The Federal Court of Appeal has denied an illegal immigrant coverage under Canada's universal health care system, a precedent-setting decision that could discourage others from travelling to the country to obtain free treatments.
The case relates to Nell Toussaint, a Grenadan national who entered Canada in 1999 as a visitor and has lived in Toronto since then. Suffering from a kidney ailment, by 2006 she was too ill to support herself. Among other ailments, she suffered from blood clots, diabetes and tumours.
Facing hospital and other medical bills she could not pay, she applied to become a permanent resident in 2008 so she could qualify for health care coverage in Ontario. However, she did not pay the fees for her applications, so they were not considered.
She applied for the federal government to pay her health care bills under a 1957 Order in Council that extends coverage to anyone who is being handled by the immigration system. The government refused and she twice appealed the decision, arguing that her rights to life, liberty and security of the person under the Charter of Rights and Freedoms had been violated. Her second appeal was turned down in a decision released Friday.
Judge David Stratas, writing for the three-member Federal Court of Appeal, argued that the federal government was not obliged to pay her medical bills because, as an illegal immigrant who had not paid the fees to have her application processed, her case was not being handled by the immigration system. The Order in Council, it found, was designed to help only people who enter the country legally.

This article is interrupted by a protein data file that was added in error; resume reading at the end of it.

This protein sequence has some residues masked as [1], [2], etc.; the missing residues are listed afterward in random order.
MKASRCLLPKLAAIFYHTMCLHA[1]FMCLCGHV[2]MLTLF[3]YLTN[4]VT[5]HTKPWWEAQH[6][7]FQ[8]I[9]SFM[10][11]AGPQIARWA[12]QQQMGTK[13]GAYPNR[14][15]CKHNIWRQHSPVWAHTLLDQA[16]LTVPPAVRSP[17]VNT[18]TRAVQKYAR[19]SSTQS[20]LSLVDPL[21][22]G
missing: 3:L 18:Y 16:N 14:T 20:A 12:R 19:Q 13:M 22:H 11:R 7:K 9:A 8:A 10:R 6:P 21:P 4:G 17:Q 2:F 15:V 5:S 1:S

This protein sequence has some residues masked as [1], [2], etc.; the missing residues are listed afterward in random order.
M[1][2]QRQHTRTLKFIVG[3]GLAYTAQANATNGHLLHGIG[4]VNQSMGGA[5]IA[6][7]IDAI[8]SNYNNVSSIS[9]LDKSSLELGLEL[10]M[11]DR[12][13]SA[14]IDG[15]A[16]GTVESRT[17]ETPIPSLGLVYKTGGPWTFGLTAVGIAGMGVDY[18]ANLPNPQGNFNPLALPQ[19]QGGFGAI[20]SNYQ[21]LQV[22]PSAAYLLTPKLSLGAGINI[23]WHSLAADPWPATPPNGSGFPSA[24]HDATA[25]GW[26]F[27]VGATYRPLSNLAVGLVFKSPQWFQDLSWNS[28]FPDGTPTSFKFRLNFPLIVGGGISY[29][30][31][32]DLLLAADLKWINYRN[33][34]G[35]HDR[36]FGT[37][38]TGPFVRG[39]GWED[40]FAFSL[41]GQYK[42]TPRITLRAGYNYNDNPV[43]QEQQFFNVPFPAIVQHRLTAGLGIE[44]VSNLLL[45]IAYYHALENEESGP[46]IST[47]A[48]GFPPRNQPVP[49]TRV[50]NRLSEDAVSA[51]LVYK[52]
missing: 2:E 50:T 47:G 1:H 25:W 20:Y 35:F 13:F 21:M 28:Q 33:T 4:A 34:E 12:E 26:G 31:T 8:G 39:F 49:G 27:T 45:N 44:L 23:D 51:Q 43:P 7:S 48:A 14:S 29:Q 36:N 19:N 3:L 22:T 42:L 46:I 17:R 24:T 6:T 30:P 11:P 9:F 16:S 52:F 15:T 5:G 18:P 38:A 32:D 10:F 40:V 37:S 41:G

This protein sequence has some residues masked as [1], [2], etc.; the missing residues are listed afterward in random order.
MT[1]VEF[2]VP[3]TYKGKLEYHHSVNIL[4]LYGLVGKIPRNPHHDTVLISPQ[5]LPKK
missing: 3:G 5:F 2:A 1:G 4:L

While the court agreed that Ms. Toussaint suffered from severe medical problems that could lead to her death if left untreated, it found that the lack of medical coverage was her own fault since she had not applied to legally immigrate until she had lived in Canada for nearly a decade.
"The appellant by her own conduct - not the federal government by its Order in Council - has endangered her life and health," Judge Stratas wrote. "The appellant entered Canada as a visitor. She remained in Canada for many years, illegally. Had she acted legally and obtained legal immigration status in Canada, she would have been entitled to coverage under the Ontario Health Insurance Plan."
He further ruled that the court should reject her appeal in order to defend the country's immigration process and avoid setting a precedent.
"If the appellant were to prevail in this case and receive medical coverage under the Order in Council without complying with Canada's immigration laws, others could be expected to come to Canada and do the same," he wrote. "Soon, as the Federal Court warned, Canada could become a health care safe haven, its immigration laws undermined."
Her legal saga may not be over yet: another court has ruled the government must consider waiving the fees on her residency application, which could restart the immigration process. If she is successful in qualifying as a temporary or permanent resident, the government of Ontario could end up paying her health care bills.